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Could tax credits help create jobs?

Kai Ryssdal Oct 7, 2009

Could tax credits help create jobs?

Kai Ryssdal Oct 7, 2009


Kai Ryssdal: There are a whole lot of moving parts as the Obama administration tries, OK, keeps on trying to get the economy going. And while some economic indicators are promising, there’s a big one that’s most definitely not. Employment. We’re down more than eight million jobs since the recession started. That helps explain the trial balloon that’s being floated in the news today. Giving companies tax credits if they create new jobs and hire people to fill ’em. To help explain how that might work, if it might, we’ve called Harvard University economist Greg Mankiw. Good to have you with us.

GREG MANKIW: Nice to be with you.

Ryssdal: This idea of tax credits to get companies hiring again obviously is in the press today. What else might work if the government wanted to try to convince companies to do something?

MANKIW: Well, there’s been a variety of ideas on the table. A variety of economists, including myself, have been talking about a payroll tax cut as part of the stimulus package. I was proposing that six months ago when the original stimulus package was put in place.

Ryssdal: Payroll tax cut would be unemployment, Social Security, those kinds of things.

MANKIW: Yeah, every worker pays a payroll tax that’s earmarked for Social Security and Medicare, and we could certainly cut that task and use other sources of revenue for those programs. The idea would be that it would provide an incentive for firms to hire because the cost of labor would be lower.

Ryssdal: What about just direct aid to states? The federal government gives the states money, and then the states spend it to get companies hiring again.

MANKIW: Well, they’ve done some of that. And that probably makes some sense. Probably it depends on one’s view of the relationship between the federal government, the state government, just like every household has to deal with its own finances, at some level each state has to deal with its own finances and can’t always turn to the higher level of government to deal with their problems.

Ryssdal: There is something about this discussion of tax credits, and the government getting companies to hire that actually stumps me. Aren’t we still asking companies, even if we give them tax credits, or direct aid, aren’t we asking them to hire in an economy where consumer demand is still weak, where businesses are unsure of the demand for their products, and is this going to be any incentive?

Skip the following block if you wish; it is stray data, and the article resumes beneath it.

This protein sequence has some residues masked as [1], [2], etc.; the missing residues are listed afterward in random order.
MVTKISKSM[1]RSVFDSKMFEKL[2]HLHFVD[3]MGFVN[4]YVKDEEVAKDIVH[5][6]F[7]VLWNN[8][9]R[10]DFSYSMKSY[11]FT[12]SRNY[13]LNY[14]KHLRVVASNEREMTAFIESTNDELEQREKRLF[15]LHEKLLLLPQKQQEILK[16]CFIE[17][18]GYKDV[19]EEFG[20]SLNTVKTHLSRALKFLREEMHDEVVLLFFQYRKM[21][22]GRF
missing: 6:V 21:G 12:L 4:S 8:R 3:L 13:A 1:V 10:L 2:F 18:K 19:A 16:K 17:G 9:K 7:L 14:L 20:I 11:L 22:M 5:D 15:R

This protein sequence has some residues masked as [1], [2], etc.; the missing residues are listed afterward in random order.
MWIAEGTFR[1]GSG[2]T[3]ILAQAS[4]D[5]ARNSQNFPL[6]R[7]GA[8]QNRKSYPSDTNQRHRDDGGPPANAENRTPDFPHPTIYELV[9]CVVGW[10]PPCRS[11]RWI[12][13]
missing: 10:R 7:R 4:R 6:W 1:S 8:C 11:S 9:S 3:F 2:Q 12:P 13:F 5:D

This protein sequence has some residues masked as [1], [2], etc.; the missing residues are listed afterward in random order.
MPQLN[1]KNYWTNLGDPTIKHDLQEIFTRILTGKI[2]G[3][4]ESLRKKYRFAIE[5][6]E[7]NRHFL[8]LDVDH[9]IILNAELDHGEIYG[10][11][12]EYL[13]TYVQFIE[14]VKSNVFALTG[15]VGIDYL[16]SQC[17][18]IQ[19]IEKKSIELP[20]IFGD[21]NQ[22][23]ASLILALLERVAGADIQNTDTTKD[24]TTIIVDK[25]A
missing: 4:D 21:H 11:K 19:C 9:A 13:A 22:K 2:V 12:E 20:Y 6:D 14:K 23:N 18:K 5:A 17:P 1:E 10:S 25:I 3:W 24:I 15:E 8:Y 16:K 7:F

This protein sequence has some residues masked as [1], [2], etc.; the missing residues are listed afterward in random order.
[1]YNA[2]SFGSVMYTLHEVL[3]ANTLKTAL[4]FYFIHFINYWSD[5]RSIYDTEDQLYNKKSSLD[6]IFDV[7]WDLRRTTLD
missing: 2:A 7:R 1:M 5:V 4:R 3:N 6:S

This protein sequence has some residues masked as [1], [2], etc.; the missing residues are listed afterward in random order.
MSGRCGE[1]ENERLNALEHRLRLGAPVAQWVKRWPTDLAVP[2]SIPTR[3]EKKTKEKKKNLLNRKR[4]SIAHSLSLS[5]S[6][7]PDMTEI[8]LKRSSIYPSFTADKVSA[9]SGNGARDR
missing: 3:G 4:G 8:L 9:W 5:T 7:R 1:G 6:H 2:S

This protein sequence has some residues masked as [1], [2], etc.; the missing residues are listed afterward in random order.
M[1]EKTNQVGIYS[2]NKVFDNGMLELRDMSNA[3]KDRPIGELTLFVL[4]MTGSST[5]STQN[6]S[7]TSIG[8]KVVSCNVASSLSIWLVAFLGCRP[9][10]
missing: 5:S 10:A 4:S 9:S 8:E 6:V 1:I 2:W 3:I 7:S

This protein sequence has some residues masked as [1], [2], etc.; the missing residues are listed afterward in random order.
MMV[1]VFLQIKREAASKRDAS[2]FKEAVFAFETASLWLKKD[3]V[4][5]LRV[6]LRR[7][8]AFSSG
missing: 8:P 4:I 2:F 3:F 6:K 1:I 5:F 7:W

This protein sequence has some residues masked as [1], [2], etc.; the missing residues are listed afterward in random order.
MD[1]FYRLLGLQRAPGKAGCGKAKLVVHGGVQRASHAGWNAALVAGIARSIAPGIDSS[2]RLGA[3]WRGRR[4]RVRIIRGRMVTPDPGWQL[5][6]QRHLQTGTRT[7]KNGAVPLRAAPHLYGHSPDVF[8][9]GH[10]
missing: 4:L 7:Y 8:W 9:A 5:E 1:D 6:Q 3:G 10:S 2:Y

MANKIW: Yes, you’re absolutely right. And you have to think about both supply and demand. And firms certainly in thinking about having labor to hire, and how much to produce, are thinking about whether they’re going to have customers to buy that. And a large part of what the macro policy has been doing has been trying to prop up the aggregate demand for goods and services. That’s certainly been the purpose of the stimulus package, and that’s certainly what the monetary authority is trying to do, and what the Fed is trying to do by keeping interest rates so low, by buying mortgage-backed securities. They’re trying to make loans more readily available in order to get aggregate demand up, so those customers will be coming in the door and firms will have a reason to hire.

Ryssdal: So if you run, let’s say, a concrete company, and there’s nobody buying your concrete to build buildings, is there an amount of money the government could give you that’s going to make you hire?

MANKIW: Well, to me the curve slopes downward, and that means when things are cheaper, people buy more of them. And that includes companies. So when the cost of labor is less, people will hire more workers. And I think one of the ideas of trying to reduce the cost of labor through something like a payroll tax cut is in order to incentivize firms to hire more. But that will also put money in the pockets of corporations, and money in the pockets of workers, and that will give them resources to spend. So I think that’s one of the reasons why economists have been looking at a payroll tax cut as one possible tool to use in terms of getting the economy going again.

Ryssdal: Is it an achievable goal? Can we create enough new jobs to get this economy where it needs to be by tax credits, and payroll tax cuts?

MANKIW: I think we can help. The big question is what does the aftermath of a financial crisis look like? The history of other financial crisis that economists have studied tend to suggest you don’t get a rapid recovery. We have had deep recessions with rapid recoveries, the 82 recession is one example. Most economists don’t look at that as a model for this recovery, and so unemployment is going to be high for a while.

Ryssdal: On that topic of economic recovery, there is still plus or minus a half-trillion dollars in stimulus package money that is not out there yet. What about the theory that says, listen we should just wait to see what happens with that before we start plowing new money in here.

MANKIW: Oh, I think that’s probably right. It probably makes sense to just wait and see what effect it’s going to have, let Ben Bernanke continue to do his job of trying to stimulate the economy, get financial markets going again, rather than thinking about a massive new stimulus package at this very moment.

Ryssdal: Greg Mankiw. He’s a professor of economics at Harvard University. Professor, thanks a lot for your time.

MANKIW: Thank you.

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